Weird is the new Black

Today I thought about how I learned to love being weird. Being the odd one out.

Wearing bright colours, like my candy-striped Mac or pink from head to toe.

Being weird in not being career-oriented or having a traditional family with hubby and children, a house and a bugb car. Okay, that’s cliché anyway – still I know a lot of people, who are living that “dream”…

It was never my dream. When I was younger I thought I should have all of that, too.

I made other people’s expectations and dreams my own – of course it did not work out.

It was hard, because I tried to make it work for me, in my twenties and early thirties.

I worked on relationships that just sucked (my energy out…), I tried to get a decent job, I didn’t want to, I hated the 9 to 5…did what I was told anyway.

And I was told I had to fit in, that nobody loves their jobs, life is hard and so on.

I tried, and one day I just stopped and took a step back. I was coached by a friend and he told be that I was a born coach and artist, there was no way I could hide it from him. So I stopped hiding and looked inside.

I started writing, poems, blog posts, book proposals, screenplays….I started to play around. I learned how to draw – after ages of being told that I couldn’t (I highly recommend “Drawing on the right side of the brain” from Betty Edwards).

I took singing lessons. I went to workshops to learn Prana Healing and Huna, the Hawaiian art of shamanism. I felt so free and had much more joy in my life.

I meditated a lot and had some “good-enough-jobs” – they helped pay the bills, work was easy and just for a certain time.

I trained as a life coach and even in this group I was the weird one – the difference was: they loved me that way. So I could open a bit more – and over the years – I’m fifty-two now – I accepted my weirdness and started to love and celebrate it.

Thanks to the internet and social media I noticed more weird people – I found my “tribe”, I got noticed and supported – and right now I am working on being even more visible in my weirdness, so others can see me and I can support them by being a “permission slip” (as Jamie Catto calls it in his book Insanely Gifted, which I also highly recommend) so those around me can enjoy their weirdness.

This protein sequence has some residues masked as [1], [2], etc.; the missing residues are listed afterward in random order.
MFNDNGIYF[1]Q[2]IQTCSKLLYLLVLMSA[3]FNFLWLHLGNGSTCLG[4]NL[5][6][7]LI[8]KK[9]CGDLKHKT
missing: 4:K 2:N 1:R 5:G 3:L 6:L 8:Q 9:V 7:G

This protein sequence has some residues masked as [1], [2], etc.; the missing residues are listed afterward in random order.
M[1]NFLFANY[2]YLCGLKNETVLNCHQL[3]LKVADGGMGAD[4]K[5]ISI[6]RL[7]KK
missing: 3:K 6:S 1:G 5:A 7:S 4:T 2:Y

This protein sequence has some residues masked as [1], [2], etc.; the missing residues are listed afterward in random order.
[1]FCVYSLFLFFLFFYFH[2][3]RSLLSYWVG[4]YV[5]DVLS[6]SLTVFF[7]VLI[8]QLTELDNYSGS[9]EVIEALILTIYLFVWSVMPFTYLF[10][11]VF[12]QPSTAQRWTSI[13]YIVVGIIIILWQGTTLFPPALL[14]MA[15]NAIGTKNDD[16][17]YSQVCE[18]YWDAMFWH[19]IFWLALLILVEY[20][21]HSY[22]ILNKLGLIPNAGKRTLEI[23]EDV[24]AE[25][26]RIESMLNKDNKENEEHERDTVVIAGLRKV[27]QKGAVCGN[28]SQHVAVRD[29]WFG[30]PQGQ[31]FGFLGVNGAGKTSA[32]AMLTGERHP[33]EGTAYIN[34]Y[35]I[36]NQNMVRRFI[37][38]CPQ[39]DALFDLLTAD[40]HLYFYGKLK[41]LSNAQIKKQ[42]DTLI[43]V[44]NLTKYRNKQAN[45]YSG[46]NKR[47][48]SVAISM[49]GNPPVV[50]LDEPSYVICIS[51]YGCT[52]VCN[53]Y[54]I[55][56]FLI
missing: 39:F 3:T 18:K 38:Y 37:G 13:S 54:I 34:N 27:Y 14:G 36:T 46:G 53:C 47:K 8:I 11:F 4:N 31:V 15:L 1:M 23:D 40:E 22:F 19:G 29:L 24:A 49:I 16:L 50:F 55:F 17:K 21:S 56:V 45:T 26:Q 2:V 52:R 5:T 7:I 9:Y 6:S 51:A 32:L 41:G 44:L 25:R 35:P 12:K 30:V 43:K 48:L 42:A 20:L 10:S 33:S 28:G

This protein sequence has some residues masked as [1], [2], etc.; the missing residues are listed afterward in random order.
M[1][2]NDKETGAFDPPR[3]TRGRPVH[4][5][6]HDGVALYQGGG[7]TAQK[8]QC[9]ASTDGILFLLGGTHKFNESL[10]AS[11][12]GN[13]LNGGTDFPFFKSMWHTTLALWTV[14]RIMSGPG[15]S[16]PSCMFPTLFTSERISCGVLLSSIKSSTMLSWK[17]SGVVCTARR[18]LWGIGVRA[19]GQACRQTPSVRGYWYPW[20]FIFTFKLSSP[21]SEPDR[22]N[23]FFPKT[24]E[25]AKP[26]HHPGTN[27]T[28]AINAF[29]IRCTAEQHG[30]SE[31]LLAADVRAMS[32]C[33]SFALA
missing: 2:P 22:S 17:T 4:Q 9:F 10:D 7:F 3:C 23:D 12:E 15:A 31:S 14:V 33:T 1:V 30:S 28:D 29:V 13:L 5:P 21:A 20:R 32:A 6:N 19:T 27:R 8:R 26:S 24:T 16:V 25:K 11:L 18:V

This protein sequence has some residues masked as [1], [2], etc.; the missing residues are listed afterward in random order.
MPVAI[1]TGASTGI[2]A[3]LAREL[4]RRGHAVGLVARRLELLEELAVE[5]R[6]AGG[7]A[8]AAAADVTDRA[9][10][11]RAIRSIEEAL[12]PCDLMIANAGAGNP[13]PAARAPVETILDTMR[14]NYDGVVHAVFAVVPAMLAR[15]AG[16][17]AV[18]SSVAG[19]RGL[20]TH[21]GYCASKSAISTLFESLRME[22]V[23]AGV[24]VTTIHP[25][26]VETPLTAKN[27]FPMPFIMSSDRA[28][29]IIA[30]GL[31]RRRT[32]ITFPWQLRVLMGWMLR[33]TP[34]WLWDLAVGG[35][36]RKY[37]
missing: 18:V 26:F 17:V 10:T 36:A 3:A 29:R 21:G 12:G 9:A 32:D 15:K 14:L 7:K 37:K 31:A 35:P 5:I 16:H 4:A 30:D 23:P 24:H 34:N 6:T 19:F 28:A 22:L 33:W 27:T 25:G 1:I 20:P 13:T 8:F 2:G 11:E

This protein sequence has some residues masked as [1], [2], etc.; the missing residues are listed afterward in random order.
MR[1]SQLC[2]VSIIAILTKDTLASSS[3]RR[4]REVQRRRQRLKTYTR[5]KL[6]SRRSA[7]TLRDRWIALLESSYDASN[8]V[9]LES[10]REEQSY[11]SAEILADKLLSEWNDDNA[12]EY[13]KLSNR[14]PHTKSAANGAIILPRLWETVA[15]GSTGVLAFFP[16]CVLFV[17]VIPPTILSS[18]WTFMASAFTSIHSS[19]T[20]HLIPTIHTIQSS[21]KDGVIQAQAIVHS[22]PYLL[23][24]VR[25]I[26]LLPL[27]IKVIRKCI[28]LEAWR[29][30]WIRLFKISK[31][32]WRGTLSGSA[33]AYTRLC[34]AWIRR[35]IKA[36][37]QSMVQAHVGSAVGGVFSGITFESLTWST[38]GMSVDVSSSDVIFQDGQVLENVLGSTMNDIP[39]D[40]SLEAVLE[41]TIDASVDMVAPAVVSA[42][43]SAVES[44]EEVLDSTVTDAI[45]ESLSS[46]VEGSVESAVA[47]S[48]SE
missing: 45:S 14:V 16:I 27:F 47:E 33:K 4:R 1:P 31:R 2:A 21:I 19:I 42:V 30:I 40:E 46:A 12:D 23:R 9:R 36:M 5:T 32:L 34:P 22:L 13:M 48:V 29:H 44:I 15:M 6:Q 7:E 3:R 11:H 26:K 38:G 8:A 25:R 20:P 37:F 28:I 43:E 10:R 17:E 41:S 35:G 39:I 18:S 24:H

I also met Stephen Russell, the Barefoot Doctor, on my way and learned a lot from him, about being me and handling life with all the challenges it brings. About being in my body and loving the ride, enjoying the adventure. So, if you want a bit of this energy, too, you can find him here.

I’m still learning new things about me every day – my inner artist has the idea that I should try painting, which is really scary for me. Because my teacher never loved my pictures. But then, I could paint some crazy colourful things, couldn’t I?

I ‘m still leaning to listen to my inner artist and look after her – it’s the journey of a lifetime. Guess what: I love it!!!

What do you love about yourself – please share and comment.

 

 

 

One thought on “Weird is the new Black

  1. It is important to be who are you regardless of what you do in your career, life, or anything. You need to be your authentic self. I applaud you for being who you are!

    Me? I am Me. I don’t try to be anyone else – honestly, it is too much work! It would be like lying… I would have to keep up a facade and remember ‘Who I am.’ WHen I am speaking in front of groups, I have fun. I laugh. I enjoy myself. I can put on a formal presentation, but I do it as me. I don’t consider myself formal, so my formal presentation will still get people laughing.

    Thanks for sharing!

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